The innovation engine for new materials

Marielle Cooper

Marielle Cooper


CCS Chemistry


University of California, Santa Barbara


Ke-Chu Lee

Faculty Sponsor(s): 

Paolo Luzzatto-Fegiz

Faculty Sponsor's Department(s): 

Mechanical Engineering

Project Title: 

Computer Controlled Manipulation of Multi-Phase Flow Using Light Responsive Surfactants

Project Description:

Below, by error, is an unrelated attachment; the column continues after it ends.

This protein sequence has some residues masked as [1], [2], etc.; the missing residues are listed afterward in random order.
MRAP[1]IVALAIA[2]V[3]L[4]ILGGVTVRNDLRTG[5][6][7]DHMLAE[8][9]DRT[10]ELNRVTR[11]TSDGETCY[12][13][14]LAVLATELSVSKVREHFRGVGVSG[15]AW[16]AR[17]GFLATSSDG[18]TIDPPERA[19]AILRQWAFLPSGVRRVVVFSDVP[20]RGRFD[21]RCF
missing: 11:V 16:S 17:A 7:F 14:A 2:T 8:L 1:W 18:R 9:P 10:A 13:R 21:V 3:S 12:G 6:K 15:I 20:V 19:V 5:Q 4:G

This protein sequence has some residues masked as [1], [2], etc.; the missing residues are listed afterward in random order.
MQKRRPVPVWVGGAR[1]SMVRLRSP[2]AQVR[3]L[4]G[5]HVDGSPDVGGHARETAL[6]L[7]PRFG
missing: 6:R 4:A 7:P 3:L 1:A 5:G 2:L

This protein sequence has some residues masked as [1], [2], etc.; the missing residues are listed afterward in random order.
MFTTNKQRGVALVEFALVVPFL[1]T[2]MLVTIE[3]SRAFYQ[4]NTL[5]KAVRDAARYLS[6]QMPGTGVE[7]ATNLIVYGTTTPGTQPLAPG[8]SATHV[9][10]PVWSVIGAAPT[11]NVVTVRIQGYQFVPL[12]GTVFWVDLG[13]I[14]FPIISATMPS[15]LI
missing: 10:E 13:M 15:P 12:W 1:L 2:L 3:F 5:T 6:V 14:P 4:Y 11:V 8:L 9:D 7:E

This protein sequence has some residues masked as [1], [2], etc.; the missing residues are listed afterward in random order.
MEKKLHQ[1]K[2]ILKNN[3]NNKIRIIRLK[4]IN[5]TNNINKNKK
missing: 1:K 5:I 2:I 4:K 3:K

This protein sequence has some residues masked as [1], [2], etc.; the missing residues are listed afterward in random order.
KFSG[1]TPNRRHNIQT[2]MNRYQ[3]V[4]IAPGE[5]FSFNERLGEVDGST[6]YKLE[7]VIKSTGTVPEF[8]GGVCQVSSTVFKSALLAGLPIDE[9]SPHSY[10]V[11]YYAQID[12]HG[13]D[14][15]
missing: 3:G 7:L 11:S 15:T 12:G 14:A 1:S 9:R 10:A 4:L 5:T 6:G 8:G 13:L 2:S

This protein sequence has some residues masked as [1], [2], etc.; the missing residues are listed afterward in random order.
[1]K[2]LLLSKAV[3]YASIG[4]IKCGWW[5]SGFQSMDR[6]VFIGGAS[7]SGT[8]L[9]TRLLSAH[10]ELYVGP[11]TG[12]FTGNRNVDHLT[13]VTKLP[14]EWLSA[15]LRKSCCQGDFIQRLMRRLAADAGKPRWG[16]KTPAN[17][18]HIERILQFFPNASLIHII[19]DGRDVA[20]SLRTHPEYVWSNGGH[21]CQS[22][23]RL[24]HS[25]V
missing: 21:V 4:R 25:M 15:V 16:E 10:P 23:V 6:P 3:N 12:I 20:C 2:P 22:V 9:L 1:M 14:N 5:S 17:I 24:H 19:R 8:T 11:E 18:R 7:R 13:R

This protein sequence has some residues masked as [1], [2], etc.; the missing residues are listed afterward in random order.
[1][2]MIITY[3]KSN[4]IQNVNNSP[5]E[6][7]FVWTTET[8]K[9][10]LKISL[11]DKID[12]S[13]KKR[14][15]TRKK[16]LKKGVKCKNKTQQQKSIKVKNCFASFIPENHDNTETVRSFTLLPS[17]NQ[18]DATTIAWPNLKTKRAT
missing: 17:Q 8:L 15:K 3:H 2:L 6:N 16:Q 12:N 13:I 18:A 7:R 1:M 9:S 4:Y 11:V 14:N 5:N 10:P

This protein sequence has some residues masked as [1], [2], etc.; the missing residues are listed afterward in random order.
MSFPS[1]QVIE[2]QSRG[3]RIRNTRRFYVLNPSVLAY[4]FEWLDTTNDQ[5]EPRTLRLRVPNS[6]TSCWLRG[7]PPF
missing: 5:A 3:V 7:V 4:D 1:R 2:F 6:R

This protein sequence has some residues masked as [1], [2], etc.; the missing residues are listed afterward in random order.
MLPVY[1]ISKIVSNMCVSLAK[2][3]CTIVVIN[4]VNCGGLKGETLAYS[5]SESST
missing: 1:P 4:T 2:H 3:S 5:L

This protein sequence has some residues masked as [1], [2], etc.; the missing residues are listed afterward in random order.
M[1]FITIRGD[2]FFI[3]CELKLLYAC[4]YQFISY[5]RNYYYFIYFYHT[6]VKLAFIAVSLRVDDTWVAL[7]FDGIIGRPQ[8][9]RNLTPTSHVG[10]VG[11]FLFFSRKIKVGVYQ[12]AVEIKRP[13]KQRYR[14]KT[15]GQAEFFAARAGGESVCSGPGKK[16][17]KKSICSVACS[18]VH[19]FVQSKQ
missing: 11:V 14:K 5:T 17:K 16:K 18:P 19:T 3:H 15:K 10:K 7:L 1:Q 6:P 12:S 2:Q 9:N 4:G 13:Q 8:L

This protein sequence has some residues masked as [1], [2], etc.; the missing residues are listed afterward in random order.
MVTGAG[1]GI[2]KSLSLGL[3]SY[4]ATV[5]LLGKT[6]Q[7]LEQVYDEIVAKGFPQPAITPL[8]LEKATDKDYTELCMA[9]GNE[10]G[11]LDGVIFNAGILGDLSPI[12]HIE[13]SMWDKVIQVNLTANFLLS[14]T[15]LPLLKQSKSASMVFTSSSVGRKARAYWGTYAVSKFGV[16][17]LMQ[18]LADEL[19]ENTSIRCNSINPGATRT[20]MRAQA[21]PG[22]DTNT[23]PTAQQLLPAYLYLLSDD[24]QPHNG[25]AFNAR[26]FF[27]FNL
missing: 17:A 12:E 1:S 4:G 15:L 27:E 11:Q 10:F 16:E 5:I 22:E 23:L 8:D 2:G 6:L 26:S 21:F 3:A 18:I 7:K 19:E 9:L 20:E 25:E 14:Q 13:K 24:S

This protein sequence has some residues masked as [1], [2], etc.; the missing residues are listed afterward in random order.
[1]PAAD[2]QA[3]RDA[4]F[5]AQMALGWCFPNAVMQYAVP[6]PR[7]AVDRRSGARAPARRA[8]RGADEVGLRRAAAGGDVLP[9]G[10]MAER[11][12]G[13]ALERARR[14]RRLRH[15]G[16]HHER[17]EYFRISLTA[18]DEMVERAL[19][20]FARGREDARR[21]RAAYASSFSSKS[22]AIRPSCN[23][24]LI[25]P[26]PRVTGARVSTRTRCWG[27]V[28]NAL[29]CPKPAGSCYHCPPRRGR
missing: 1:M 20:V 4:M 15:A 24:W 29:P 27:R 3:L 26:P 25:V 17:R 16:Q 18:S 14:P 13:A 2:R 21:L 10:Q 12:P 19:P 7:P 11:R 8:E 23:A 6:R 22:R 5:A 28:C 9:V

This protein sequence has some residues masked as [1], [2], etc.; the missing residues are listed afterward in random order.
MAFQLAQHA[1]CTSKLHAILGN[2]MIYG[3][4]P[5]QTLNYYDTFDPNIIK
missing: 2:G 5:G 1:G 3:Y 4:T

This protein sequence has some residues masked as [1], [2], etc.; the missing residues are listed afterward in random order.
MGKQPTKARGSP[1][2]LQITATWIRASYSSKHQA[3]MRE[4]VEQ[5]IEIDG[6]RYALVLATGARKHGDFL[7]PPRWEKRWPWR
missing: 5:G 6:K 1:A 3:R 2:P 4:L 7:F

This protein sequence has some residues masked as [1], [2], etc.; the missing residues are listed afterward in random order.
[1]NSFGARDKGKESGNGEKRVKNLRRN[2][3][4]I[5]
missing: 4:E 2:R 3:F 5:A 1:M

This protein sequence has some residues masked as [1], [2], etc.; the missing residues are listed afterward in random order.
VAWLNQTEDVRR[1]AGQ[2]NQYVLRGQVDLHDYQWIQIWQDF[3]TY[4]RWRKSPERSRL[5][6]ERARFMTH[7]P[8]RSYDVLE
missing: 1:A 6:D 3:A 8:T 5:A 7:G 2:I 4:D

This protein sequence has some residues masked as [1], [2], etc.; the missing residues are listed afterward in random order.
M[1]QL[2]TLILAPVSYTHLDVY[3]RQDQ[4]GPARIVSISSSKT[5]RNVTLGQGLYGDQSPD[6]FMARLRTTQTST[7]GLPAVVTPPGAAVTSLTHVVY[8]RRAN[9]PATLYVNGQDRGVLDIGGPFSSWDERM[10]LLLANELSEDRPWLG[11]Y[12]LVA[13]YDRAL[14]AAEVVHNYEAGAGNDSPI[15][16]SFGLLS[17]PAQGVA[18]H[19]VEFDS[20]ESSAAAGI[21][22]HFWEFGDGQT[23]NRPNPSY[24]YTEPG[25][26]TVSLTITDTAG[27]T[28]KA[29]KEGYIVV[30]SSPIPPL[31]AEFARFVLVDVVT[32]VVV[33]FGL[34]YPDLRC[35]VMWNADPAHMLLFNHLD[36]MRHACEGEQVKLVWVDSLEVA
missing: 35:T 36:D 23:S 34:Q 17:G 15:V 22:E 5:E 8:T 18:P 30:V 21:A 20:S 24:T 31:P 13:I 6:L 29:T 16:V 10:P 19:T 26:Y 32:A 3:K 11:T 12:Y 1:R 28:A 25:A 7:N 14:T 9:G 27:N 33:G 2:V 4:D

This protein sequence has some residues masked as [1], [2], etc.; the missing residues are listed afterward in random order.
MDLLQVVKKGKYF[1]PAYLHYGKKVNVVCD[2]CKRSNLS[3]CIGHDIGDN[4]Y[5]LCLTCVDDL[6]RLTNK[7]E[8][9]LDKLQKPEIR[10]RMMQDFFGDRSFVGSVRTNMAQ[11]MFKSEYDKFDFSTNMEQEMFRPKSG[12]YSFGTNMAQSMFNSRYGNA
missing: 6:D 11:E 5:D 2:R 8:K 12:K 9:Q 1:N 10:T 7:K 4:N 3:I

Photosurfactants offer the ability to vary interfacial tension of fluids on demand, allowing manipulation of multi-phase flow. Dynamic ability to control multi-phase flow offers the capacity to improve phase change heat transfer (evaporation, condensation, boiling) valuable, for example, in power plants or heating and cooling applications. Current methods of photosurfactant control are limited to an individual manually manipulating a single droplet via a laser; this research seeks to design a computer-controlled mechanism to manipulate the photosurfactant, in order to enable precise comparison to theory, as well as high-throughput manipulation. We chose spiropyran as the photosurfactant, due to its ease of activation. The optimal wavelength absorbance of spiropyran is 365 nm, requiring a non-commercially available UV light matrix. To test the spiropyran we built a UV 8x8 matrix capable of being suspended above or below a petri dish containing the photosurfactant mixture. An Arduino Uno was used to control the matrix, allowing the design and implementation of various simple light patterns on the LED matrix. A computer control mechanism to manipulate the photosurfactant expands the application of photosurfactants by expanding control over photosurfactant movement. The experimental design introduced here will allow for further testing and refinement of multi-phase flow manipulation. Future work involves applying these LED patterns to move a single spiropyran droplet and determine the necessary exposure time to move the droplet between LEDs. Upon successful control of a single droplet, the project will move to control multiple droplets as well as determine parameters such as the intensity and length of exposure required to combine two droplets.